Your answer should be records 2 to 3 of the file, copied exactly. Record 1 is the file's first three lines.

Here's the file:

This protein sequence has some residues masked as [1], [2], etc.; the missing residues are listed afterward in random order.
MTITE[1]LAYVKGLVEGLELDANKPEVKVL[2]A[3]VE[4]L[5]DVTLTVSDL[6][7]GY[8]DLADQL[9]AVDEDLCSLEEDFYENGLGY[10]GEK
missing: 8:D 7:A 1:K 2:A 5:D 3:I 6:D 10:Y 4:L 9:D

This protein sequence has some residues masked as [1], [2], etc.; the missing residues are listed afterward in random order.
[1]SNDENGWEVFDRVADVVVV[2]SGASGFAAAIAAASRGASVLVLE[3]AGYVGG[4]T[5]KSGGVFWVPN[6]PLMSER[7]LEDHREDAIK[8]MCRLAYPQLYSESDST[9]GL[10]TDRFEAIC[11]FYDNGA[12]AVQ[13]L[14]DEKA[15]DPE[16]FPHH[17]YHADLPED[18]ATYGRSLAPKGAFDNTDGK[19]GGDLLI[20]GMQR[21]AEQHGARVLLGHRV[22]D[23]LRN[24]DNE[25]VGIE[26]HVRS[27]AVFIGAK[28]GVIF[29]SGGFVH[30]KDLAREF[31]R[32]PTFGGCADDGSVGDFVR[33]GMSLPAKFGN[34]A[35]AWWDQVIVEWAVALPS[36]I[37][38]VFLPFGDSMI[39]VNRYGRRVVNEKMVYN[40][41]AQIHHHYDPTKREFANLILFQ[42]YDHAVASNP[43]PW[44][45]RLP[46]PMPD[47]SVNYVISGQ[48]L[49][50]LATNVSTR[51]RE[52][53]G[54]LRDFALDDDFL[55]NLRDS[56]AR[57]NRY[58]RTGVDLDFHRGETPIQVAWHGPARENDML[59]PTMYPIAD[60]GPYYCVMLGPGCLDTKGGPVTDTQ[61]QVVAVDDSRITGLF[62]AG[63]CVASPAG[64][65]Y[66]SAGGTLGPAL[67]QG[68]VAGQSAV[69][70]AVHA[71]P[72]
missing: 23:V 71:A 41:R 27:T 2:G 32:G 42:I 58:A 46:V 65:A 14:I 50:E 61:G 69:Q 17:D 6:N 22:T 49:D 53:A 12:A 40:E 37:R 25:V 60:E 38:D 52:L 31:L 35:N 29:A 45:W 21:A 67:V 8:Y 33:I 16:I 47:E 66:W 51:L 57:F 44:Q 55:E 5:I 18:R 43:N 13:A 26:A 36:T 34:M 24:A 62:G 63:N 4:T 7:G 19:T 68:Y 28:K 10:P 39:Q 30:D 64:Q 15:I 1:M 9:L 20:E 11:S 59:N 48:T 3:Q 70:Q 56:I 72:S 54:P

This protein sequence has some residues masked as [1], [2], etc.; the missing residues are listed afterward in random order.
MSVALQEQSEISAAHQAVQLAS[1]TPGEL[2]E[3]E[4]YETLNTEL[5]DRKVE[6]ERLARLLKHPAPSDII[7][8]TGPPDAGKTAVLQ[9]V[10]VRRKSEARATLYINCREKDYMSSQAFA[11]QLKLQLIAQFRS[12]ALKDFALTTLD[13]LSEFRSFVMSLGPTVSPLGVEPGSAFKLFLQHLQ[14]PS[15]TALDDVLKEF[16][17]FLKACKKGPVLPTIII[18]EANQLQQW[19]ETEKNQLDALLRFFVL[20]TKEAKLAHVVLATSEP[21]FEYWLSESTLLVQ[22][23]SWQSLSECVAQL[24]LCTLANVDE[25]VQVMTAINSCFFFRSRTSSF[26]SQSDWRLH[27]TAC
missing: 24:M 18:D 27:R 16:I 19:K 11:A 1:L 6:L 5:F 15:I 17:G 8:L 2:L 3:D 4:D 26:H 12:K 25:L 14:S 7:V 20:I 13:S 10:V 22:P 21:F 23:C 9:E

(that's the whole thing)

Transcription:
This protein sequence has some residues masked as [1], [2], etc.; the missing residues are listed afterward in random order.
[1]SNDENGWEVFDRVADVVVV[2]SGASGFAAAIAAASRGASVLVLE[3]AGYVGG[4]T[5]KSGGVFWVPN[6]PLMSER[7]LEDHREDAIK[8]MCRLAYPQLYSESDST[9]GL[10]TDRFEAIC[11]FYDNGA[12]AVQ[13]L[14]DEKA[15]DPE[16]FPHH[17]YHADLPED[18]ATYGRSLAPKGAFDNTDGK[19]GGDLLI[20]GMQR[21]AEQHGARVLLGHRV[22]D[23]LRN[24]DNE[25]VGIE[26]HVRS[27]AVFIGAK[28]GVIF[29]SGGFVH[30]KDLAREF[31]R[32]PTFGGCADDGSVGDFVR[33]GMSLPAKFGN[34]A[35]AWWDQVIVEWAVALPS[36]I[37][38]VFLPFGDSMI[39]VNRYGRRVVNEKMVYN[40][41]AQIHHHYDPTKREFANLILFQ[42]YDHAVASNP[43]PW[44][45]RLP[46]PMPD[47]SVNYVISGQ[48]L[49][50]LATNVSTR[51]RE[52][53]G[54]LRDFALDDDFL[55]NLRDS[56]AR[57]NRY[58]RTGVDLDFHRGETPIQVAWHGPARENDML[59]PTMYPIAD[60]GPYYCVMLGPGCLDTKGGPVTDTQ[61]QVVAVDDSRITGLF[62]AG[63]CVASPAG[64][65]Y[66]SAGGTLGPAL[67]QG[68]VAGQSAV[69][70]AVHA[71]P[72]
missing: 23:V 71:A 41:R 27:T 2:G 32:G 42:I 58:A 46:V 65:A 14:I 50:E 61:G 69:Q 17:D 6:N 22:T 49:D 53:A 12:A 40:E 37:R 25:V 60:E 38:D 52:L 31:L 35:N 29:A 45:W 21:A 67:V 8:Y 33:I 16:I 47:E 66:W 51:L 57:F 44:Q 55:E 5:I 18:R 43:N 13:A 26:A 36:T 34:M 24:A 62:G 63:N 4:T 7:G 19:T 68:Y 28:K 10:P 39:Q 30:D 64:Q 15:I 1:M 9:L 20:E 11:S 59:N 48:T 3:Q 70:Q 56:I 72:S 54:P

This protein sequence has some residues masked as [1], [2], etc.; the missing residues are listed afterward in random order.
MSVALQEQSEISAAHQAVQLAS[1]TPGEL[2]E[3]E[4]YETLNTEL[5]DRKVE[6]ERLARLLKHPAPSDII[7][8]TGPPDAGKTAVLQ[9]V[10]VRRKSEARATLYINCREKDYMSSQAFA[11]QLKLQLIAQFRS[12]ALKDFALTTLD[13]LSEFRSFVMSLGPTVSPLGVEPGSAFKLFLQHLQ[14]PS[15]TALDDVLKEF[16][17]FLKACKKGPVLPTIII[18]EANQLQQW[19]ETEKNQLDALLRFFVL[20]TKEAKLAHVVLATSEP[21]FEYWLSESTLLVQ[22][23]SWQSLSECVAQL[24]LCTLANVDE[25]VQVMTAINSCFFFRSRTSSF[26]SQSDWRLH[27]TAC
missing: 24:M 18:D 27:R 16:I 19:K 11:A 1:L 6:L 5:F 15:I 17:G 8:L 2:L 3:D 4:D 26:H 12:K 25:L 14:S 7:V 20:I 13:S 10:V 22:P 21:F 23:C 9:E